Is A Tight Pelvic Floor A Strong Pelvic Floor?
- Pelvic floor muscle overactivity has a multifactorial aetiology and pathophysiology.
- It can contribute to many pelvic floor disorders such as sexual pain, pelvic pain and bladder / bowel dysfunction.
- An individualised treatment approach targeting the cause of the muscle overactivity is recommended.
What Is An Overactive Pelvic Floor?
- Hypertonicity: “A general increase in muscle tone that can be associated with either elevated contractile activity and/ or passive stiffness in the muscle”1.
- Pelvic floor muscle spasm: “The presence of contracted, painful muscles on palpation and elevated resting pressures by vaginal manometry. This persistent contraction of striated muscle cannot be released voluntarily. If the contraction is painful, this is usually described as a cramp”1.
What Causes An Overactive Pelvic Floor?
- Neurologic conditions
- Problems with motor control
- Protective physiological reflexes
- Visceral or autonomic connections
- Emotions or fear / anticipation of pain
For example, the pelvic floor muscles have been found to involuntarily, and often unconsciously, contract in response to potential physical or emotional pain. One study found pelvic floor activity to be enhanced whilst watching films about sexual violence, and also during anxiety provoking films without sexual content2.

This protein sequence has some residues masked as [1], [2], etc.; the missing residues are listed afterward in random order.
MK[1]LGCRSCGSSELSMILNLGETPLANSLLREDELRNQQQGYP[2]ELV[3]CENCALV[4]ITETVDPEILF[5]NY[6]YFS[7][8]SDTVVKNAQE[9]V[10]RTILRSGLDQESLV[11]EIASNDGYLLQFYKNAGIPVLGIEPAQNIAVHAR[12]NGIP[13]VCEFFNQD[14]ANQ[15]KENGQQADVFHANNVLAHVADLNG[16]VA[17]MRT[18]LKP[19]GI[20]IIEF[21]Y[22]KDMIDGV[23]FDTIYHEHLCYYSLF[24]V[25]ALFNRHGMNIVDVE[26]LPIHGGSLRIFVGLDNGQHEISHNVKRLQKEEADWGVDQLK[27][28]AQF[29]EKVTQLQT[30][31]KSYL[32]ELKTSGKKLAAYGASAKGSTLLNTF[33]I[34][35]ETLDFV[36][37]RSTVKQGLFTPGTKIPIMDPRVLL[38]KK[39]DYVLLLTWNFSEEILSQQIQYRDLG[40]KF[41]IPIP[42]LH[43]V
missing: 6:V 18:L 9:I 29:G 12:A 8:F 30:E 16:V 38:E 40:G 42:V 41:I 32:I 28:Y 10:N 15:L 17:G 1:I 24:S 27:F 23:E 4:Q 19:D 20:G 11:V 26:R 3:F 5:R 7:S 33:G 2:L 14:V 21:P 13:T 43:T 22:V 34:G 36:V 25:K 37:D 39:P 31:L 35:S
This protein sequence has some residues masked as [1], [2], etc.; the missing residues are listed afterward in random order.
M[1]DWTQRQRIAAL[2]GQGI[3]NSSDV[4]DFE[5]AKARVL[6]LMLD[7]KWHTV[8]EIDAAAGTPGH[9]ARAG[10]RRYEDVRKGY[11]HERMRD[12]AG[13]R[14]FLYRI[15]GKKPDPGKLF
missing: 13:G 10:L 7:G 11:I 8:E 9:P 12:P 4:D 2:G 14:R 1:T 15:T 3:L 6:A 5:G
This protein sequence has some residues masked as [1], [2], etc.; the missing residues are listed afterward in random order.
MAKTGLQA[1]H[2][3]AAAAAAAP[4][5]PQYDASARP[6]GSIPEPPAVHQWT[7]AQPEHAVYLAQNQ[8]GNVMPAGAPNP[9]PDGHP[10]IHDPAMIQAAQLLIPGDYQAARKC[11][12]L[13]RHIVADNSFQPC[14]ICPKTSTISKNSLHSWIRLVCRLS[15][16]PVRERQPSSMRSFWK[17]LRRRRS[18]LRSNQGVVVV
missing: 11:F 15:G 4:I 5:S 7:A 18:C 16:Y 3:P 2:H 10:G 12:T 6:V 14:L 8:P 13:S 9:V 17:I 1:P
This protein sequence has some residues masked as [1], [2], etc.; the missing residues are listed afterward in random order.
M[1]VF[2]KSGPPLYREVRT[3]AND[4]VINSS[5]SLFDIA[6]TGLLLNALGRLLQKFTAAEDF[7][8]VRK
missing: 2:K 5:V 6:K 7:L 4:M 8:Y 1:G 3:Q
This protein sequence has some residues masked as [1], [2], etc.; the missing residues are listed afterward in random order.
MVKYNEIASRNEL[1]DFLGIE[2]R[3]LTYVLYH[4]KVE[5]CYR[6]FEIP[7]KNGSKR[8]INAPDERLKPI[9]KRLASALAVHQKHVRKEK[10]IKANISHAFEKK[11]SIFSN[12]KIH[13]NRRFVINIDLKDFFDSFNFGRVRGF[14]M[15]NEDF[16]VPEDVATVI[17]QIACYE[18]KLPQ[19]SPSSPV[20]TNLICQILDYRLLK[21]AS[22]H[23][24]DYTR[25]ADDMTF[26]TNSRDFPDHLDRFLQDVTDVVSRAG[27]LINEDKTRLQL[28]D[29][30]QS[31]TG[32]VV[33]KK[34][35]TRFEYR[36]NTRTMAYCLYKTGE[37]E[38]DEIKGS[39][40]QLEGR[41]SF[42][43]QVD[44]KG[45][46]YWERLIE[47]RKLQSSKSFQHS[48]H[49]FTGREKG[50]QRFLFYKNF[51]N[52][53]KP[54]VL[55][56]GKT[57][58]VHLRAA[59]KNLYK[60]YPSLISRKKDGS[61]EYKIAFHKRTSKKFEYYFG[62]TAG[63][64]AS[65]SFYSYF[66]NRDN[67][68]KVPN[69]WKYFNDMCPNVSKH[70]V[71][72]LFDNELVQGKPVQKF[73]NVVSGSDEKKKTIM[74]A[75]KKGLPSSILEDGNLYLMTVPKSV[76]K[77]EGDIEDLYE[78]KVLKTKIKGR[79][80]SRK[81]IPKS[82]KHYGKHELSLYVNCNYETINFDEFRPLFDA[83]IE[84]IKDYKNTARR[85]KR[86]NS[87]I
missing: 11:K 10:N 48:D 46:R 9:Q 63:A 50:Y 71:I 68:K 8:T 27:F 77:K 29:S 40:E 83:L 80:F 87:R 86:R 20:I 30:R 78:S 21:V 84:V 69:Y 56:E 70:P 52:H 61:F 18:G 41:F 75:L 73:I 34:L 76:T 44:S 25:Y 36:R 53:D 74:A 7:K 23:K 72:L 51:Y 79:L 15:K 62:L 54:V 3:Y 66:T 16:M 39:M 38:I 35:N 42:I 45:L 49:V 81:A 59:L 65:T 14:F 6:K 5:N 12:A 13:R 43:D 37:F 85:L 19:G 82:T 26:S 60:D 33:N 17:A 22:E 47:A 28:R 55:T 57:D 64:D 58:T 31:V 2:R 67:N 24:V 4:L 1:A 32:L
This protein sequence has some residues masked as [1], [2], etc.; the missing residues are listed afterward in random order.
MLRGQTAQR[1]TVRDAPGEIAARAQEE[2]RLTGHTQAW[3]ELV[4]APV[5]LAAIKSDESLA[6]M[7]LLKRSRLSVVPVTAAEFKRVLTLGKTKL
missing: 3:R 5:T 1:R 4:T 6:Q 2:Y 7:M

Symptoms Of An Overactive Pelvic Floor
- Pelvic pain: vulval, penile, testicular, perineal, rectal, or suprapubic pain. We often see this muscle presentation in endometriosis, painful bladder syndrome and chronic pelvic pain.
- Dyspareunia: in particular entry dyspareunia or inability to achieve penetration. There is strong evidence that most women with vulvodynia present with increased resting and contractile tone in their pelvic floor muscles.
- Voiding dysfunction / bladder symptoms: reduced stream, incomplete emptying, urethral irritation.
- Obstructed defecation: urge to empty but unable, incomplete bowel emptying, straining.
How To Diagnose An Overactive Pelvic Floor?
How To Treat An Overactive Pelvic Floor?
- Education: explaining the concept of an overactive pelvic floor and how it is contributing to the clinical presentation. A detailed understanding makes a huge difference in a patient’s ability to normalise their pelvic floor muscle function, as often they have had the perception that their muscles are ‘weak’ or that it is good to hold their muscles tight. We see this presentation frequently in gymnasts, dancers and those doing lots of “core” exercises.
- Pelvic floor muscle ‘downtraining’: teaching the patient how to consciously contract and then RELAX their pelvic floor muscles, using education and varying forms of biofeedback such as tactile via internal examination, real-time 2D transperineal ultrasound, EMG, or a mirror.
- Internal pelvic floor muscle release: in the presence of muscle spasm, gentle internal vaginal or rectal stretching and muscle release will help the muscles to contract and relax normally.
- Vaginal trainers: to retrain the learned behaviour of pre-emptive muscle spasm prior to penetration.
- Referral to psychology / sexual counselling: to address fear and anxiety surrounding pain.